A large part of customer service success is creating a seamless experience. Customer needs are anticipated; systems are in place; employees are trained. The company runs like a well-oiled machine. But what happens when the unexpected happens? Customers have an “unusual” request or they simply don’t know the rules of the system? The unexpected, I suggest, provides the opportunity to stretch the system, improve the system, or even forget the system and Wow a customer.
I arrived late at a hotel in Cambridge, MA the night before an 8 am training, dressed for the cold weather in brown boots and heavy trousers. When I got to my room I unpacked my lovely, gray suit only to discover that I had left my black heels at home. I looked down at my feet and had to admit the brown boots were not even an option.
I went to the concierge for help. It was after 10 pm. Nothing was open. All of the shops in the area opened at 9 am, no help again. I was desperate. I pressed the concierge, “There’s nothing that can be done?” Silence. I put on my best pathetic gaze and repeated, “Nothing…?”
The concierge contemplated further then asked, “What size are you?” Full of hope I blurted out my shoe size for all to hear. The concierge stepped out from behind the desk, pointed to the black heels on her feet and asked, “Will these work?” I could have kissed her. She gave me the shoes right off of her feet!
After conducting a program in Fort Smith, AR I wanted to have a nice dinner. The hotel there recommended an Italian restaurant, but neglected to mention that they take reservations only. I arrived early at the restaurant, about 5:30 pm, and requested a table for one, non-smoking.
The first question in response was, “Reservation?” I said, “No.” The second question was, “Do you have a date joining you?” I said, “Don’t rub it in.” The gentleman behind the desk was well humored and friendly and explained the reservation situation. I confessed I didn’t know and was from out of state.
He attempted to accommodate me in the schedule. The non-smoking section was full so he asked one of his servers about the smoking habits of the guests in the smoking section, “What about the Jones’?” The server said, “They smoke like chimneys. She wouldn’t be comfortable there.” “What about the Smith’s?” “They’re chain smokers too.”
The gentleman disappeared for a few minutes and upon returning produced a table for one in the non-smoking section. I was reading the menu when a server seated a table of five. They started to pull out cigarettes. I gasped quietly. The server quickly reappeared and said, “I’m sorry. This is the non-smoking section. Follow me.” This happened two more times with different servers. The gentleman had rearranged the entire floor plan of the restaurant to accommodate me!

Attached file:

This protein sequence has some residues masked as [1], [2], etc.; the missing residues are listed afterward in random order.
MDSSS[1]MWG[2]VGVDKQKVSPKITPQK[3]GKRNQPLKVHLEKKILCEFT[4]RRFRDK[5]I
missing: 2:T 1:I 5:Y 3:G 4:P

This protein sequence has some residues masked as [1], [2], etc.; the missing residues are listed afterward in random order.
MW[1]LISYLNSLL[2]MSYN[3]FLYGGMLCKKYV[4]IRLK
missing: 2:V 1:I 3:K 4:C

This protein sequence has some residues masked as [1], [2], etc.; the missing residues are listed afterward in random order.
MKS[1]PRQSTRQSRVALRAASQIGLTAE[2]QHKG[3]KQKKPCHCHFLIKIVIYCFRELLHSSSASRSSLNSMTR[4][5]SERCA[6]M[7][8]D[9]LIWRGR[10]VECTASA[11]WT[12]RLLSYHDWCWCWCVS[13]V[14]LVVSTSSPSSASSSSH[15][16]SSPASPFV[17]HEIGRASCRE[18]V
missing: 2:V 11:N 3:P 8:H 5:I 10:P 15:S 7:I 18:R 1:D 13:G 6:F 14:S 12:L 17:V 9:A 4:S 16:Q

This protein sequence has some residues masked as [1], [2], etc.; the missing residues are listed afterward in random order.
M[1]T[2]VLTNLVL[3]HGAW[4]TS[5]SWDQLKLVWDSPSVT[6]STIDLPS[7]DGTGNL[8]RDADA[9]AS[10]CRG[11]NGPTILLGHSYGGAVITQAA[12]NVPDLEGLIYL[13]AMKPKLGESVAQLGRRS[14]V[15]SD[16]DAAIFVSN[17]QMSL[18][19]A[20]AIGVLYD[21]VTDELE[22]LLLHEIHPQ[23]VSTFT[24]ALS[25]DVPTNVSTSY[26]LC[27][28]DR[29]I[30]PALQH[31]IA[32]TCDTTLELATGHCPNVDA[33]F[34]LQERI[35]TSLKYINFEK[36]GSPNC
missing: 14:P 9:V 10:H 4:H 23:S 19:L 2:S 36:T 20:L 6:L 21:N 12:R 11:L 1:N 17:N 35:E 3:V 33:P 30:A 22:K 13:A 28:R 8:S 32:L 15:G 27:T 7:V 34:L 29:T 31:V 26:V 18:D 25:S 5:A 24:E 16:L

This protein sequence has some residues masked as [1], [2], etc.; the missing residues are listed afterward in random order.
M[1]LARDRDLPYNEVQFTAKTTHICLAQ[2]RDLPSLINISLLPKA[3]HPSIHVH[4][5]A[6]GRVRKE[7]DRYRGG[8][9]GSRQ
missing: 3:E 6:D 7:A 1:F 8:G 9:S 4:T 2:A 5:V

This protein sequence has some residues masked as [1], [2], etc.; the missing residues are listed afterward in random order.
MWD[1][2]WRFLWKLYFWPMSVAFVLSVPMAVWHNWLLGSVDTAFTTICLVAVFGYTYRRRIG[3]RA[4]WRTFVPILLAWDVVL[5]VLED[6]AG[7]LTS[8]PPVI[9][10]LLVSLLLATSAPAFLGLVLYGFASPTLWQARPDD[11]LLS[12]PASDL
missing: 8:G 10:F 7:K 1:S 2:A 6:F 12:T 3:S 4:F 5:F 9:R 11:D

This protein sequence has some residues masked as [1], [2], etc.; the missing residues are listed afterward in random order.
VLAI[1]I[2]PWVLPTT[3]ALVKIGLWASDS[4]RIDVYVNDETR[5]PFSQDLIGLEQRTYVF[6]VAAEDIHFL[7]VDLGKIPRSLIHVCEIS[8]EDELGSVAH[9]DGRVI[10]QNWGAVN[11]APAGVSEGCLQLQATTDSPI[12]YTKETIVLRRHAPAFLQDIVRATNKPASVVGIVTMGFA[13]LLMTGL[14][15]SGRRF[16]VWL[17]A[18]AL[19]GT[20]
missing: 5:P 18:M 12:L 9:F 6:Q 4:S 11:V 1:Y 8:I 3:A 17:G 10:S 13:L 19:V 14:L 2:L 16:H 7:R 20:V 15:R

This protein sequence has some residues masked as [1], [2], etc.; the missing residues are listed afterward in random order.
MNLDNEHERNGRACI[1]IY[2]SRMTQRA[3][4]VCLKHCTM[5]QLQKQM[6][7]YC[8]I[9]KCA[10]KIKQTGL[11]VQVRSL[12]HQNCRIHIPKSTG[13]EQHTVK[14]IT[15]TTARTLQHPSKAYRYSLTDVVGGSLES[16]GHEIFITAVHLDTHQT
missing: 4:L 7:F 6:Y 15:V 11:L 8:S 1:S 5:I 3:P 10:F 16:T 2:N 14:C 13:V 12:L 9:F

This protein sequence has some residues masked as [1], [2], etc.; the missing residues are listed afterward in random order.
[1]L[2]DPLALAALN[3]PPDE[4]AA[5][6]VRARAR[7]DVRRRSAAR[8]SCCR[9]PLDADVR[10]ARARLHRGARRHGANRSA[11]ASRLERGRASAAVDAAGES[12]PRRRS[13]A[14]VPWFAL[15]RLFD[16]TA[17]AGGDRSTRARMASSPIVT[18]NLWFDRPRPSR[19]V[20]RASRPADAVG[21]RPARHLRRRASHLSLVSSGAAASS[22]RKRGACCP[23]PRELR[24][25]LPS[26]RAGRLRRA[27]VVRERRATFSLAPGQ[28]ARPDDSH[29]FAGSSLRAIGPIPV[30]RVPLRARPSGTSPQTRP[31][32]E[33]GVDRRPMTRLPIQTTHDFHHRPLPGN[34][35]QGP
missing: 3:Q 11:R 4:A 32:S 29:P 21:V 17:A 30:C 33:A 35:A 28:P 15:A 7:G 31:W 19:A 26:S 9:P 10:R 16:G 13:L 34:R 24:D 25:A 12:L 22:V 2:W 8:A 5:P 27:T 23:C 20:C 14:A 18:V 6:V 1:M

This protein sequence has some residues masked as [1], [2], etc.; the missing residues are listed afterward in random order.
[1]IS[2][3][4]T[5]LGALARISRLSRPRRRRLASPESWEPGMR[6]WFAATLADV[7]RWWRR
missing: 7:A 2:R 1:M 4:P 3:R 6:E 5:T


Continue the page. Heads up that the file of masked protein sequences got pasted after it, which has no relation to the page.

For companies with excellent systems in place, the next frontier in customer service is Wow, handling the unexpected creatively. I have observed that companies and professionals practicing creative customer service successfully have two things in common.
The first commonality is that they care. Management cares. Employees care. Everyone cares a great deal about people. They like to help people solve problems. In fact, not helping people would be like kicking a puppy. The concierge at the hotel cared about my shoe predicament and personally decided to go above and beyond. How much does your company care? How much do you care?
The second commonality is that employees have authority. Even when people care, if their hands are tied they can’t help. In addition, employees who aren’t especially “caring” might be motivated to be creative for customers simply because it feels good to exercise their authority. The gentleman managing the restaurant that night cared and had the authority to accommodate a guest who didn’t know the reservation rules. Do you have enough authority to be creative?
With all of the advances in technology, doing a good job isn’t good enough to separate from the pack. The prize will go to the one creating new frontiers. How far will you go to Wow a customer?